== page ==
The Dutch “Master plan for a zero-emission maritime sector” aims for 30 zero-emission ocean-going and inland ships in 2030. Central to the plan is the financing and development of the needed technologies. Both the Ministry of Defence and Rijkswaterstaat will be acting as launching customers in the project.
The project could take the form of 30 pilot projects and sees the recovery from the corona pandemic as an opportunity to accelerate the maritime energy transition. ‘The Netherlands must become a world leader in sustainable shipbuilding and shipping,’ says Rob Verkerk, chairman of Nederland Maritiem Land. ‘With this initiative, the Dutch government will be the first to sail emission-free ships and we will strengthen our international competitive position.’
The Master plan assumes industry to finance up to 75 per cent independently. To avoid delays, it seeks EUR 250 million in co-financing from the National Growth Fund or the European Recovery & Resilience Fund (RRF).
In 2019, the Minister of Infrastructure and Water Management concluded a national Green Deal for Maritime Shipping, Inland Shipping and Ports. The green deal includes ambitions and targets to meet climate objectives. The Maritime Master Plan follows these as a concrete roadmap to 2030.
The concept of launching customer means as much as first customer. Having a first customer inspires confidence and is very important for further development, financing and follow-up assignments.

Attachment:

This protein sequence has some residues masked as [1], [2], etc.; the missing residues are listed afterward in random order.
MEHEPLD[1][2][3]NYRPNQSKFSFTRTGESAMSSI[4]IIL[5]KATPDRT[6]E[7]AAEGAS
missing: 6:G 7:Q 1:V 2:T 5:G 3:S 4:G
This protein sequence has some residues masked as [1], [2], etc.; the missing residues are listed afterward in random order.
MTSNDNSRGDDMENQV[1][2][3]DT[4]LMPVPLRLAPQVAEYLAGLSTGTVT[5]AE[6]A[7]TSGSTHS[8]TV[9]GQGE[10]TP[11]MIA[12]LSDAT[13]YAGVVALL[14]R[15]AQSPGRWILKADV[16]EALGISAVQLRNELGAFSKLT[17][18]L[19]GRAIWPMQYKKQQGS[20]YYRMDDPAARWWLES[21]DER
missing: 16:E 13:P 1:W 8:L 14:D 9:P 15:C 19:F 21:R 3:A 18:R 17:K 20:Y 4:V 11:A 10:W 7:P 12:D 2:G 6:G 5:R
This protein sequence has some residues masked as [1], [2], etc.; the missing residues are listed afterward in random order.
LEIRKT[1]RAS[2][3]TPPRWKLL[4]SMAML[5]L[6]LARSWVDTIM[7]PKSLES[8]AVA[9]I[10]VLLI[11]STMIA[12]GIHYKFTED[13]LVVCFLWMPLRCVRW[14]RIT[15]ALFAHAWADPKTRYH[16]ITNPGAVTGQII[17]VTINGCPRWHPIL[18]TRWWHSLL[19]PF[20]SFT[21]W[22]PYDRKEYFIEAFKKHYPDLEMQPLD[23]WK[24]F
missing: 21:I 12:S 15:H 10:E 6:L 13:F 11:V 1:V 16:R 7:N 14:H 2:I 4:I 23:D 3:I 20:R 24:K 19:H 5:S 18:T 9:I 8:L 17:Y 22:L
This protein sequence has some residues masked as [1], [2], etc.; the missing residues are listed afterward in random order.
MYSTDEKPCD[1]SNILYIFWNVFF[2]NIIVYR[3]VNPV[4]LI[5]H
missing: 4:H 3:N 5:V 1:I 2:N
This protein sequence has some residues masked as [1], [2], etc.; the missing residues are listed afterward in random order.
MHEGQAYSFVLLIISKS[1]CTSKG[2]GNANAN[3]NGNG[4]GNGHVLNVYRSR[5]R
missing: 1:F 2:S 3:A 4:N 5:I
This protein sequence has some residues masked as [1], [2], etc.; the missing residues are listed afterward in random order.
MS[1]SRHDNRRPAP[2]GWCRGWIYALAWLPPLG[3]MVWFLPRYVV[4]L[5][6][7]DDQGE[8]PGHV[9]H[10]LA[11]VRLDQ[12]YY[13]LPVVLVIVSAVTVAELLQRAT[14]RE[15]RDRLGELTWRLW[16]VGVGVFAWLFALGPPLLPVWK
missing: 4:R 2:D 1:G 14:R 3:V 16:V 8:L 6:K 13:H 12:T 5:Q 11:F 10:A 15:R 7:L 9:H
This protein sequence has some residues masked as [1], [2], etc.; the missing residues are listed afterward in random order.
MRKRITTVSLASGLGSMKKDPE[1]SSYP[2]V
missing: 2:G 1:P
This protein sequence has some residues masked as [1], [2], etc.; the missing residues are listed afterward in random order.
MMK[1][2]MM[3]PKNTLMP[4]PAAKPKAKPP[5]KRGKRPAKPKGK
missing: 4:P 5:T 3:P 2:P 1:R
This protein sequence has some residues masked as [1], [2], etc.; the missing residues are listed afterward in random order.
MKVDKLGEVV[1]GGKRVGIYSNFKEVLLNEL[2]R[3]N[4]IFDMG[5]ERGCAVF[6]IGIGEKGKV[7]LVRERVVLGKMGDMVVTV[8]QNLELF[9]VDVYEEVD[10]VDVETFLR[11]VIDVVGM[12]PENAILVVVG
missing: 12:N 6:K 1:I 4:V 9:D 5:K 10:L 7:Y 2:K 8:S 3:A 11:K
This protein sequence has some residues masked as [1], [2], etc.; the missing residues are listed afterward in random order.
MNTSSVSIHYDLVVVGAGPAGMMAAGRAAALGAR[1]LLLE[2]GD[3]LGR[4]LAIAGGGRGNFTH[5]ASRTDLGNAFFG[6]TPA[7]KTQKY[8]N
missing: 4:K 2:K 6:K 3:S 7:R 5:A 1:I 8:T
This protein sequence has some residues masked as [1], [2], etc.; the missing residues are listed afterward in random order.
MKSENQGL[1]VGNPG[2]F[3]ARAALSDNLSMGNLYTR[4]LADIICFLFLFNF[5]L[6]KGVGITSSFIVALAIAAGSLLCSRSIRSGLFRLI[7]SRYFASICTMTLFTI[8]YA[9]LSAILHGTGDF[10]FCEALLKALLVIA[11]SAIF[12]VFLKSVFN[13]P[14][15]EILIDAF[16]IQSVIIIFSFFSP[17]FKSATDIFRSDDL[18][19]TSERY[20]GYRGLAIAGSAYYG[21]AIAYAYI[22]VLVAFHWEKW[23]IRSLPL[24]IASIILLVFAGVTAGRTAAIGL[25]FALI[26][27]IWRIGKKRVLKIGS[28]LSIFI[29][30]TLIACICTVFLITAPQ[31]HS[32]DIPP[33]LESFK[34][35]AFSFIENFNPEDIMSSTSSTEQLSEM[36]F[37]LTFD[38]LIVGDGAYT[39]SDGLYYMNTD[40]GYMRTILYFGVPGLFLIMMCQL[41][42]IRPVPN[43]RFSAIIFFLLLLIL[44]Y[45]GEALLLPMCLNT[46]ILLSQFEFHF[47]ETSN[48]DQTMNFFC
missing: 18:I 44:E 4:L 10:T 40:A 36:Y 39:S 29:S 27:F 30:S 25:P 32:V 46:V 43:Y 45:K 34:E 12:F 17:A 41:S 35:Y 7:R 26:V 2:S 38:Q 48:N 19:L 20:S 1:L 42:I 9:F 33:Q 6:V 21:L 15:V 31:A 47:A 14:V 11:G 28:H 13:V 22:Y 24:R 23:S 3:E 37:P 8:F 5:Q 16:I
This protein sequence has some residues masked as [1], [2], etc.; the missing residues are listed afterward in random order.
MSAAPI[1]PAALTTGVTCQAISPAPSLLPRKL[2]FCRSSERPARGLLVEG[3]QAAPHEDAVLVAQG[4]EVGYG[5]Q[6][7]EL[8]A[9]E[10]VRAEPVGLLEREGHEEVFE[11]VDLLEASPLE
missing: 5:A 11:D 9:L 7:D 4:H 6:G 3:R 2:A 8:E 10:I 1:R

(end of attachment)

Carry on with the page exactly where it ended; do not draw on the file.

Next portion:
The Dutch Ministry of Defence has many upcoming vessel replacement projects, such as the M frigates, mine hunters and submarines. Sustainability is an important part of these projects. Rijkswaterstaat, on the other hand, is the executive agency of the Ministry of Infrastructure and Water Management. Through the Rijksrederij it manages a fleet of 100 vessels such as patrol and multi-purpose vessels for inspection and waterway management among other things.
As part of the government, they have a leading role to play in decarbonising shipping. As launching customers they can speed up the development of green technologies, which will then also become available for industry in general.